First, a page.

The problem is that he is trying to use an external SSD. And it works on every computer, except one specific laptop running Ubuntu. (Note: It works with the same laptop when running Windows)

It's an interesting story, and he takes you through the various stages of the debugging process. But I had to share the part where he eventually discovered the fix on an online forum:

I google it and end up here. I don't understand any of the described solution. It looks like the kernel needs a parameter to set the bus size for a pci channel. After several hours in, I'll try anything.

[...]

The machine reboots. And to my amazement, it works.

I pause and wonder how many hours one must have invested to become so highly skilled on such an esoteric topic. I find comfort in user zxmth's question, asserting I was not alone left in awe.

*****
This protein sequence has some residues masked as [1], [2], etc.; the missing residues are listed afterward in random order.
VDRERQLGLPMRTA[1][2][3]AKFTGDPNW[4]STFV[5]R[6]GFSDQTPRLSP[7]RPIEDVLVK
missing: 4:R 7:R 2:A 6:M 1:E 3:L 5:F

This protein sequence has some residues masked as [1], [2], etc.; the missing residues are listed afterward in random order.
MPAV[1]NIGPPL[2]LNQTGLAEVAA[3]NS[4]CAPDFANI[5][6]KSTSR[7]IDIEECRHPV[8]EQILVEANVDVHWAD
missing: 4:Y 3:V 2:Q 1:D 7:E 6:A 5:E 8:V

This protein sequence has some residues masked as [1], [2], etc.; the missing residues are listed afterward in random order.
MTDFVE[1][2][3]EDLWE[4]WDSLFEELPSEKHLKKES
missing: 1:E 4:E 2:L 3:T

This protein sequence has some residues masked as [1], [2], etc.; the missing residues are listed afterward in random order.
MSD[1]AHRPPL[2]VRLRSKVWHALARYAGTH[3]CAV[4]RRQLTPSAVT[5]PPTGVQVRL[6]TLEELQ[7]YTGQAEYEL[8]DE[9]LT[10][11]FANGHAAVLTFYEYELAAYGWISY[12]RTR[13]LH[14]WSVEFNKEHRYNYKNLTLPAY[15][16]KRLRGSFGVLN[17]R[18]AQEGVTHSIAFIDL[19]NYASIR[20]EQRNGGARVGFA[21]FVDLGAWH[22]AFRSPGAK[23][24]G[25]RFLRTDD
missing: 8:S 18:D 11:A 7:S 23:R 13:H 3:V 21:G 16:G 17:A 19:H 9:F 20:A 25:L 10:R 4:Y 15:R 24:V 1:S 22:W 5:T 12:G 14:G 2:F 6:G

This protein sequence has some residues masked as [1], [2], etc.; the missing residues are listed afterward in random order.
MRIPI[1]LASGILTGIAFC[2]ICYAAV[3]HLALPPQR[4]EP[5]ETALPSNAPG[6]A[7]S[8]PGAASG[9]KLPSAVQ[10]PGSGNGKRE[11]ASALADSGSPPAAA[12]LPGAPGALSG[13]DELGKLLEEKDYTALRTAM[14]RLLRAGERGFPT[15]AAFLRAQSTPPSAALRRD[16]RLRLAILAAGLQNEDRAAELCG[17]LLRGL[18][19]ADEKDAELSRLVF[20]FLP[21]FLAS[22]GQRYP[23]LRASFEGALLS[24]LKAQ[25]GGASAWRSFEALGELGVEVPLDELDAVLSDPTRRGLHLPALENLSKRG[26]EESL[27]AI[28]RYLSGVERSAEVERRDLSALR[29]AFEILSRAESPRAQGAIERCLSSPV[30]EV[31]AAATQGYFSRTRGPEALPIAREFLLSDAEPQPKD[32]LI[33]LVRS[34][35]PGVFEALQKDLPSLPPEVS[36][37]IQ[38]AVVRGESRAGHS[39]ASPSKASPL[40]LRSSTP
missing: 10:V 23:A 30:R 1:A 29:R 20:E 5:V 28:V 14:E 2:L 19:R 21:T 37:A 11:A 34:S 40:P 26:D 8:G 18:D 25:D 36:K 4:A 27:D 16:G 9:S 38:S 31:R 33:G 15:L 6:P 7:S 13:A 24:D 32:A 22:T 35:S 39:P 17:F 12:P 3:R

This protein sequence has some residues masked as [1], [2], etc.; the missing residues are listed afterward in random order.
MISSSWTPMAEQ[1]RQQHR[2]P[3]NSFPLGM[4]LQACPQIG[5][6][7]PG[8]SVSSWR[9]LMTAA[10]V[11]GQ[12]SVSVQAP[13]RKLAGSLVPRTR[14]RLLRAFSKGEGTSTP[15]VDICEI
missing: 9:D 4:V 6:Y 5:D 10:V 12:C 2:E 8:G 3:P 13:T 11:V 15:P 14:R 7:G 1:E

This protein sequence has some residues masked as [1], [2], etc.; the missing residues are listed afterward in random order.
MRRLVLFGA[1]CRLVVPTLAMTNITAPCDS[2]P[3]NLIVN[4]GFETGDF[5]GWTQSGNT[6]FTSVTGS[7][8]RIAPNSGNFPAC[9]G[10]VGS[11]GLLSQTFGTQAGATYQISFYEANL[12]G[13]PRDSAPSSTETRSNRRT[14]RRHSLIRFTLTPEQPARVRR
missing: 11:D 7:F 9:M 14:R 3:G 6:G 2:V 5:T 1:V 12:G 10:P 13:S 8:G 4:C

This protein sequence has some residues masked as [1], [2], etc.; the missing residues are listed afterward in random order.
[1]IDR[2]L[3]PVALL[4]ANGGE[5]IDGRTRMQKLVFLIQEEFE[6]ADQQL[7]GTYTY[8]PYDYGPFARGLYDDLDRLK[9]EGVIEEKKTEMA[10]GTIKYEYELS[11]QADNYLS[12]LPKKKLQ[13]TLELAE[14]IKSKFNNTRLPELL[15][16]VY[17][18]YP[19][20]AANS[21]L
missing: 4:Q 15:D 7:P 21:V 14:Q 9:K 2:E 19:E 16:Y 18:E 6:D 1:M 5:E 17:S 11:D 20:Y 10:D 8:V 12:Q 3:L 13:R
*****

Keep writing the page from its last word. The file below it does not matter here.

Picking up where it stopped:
Out of curiosity, how did you come up with this solution? - zxmth

The author, dkozel, never came back to answer. I imagine they typed the solution on a 40% keyboard featuring unmarked keys and then rolled into the sunset on a Segway for which they had compiled the kernel themselves. Completely oblivious of their awesomeness and of how many people would later find solace in their prose.

If you haven't used Linux before, then this type of experience might put you off forever.

But if you do use it, and you persevere through these long nights of random issues, you tend to bump into these Linux wizards that drop by to offer some magical advice to fix your specific problem, and then vanish to never be heard from again.

Sometimes using Linux can be as easy as any other OS. Then again, a simple interaction can transform into a fever dream.

Weirdly, it's those fever dream moments that keep Linux interesting for me.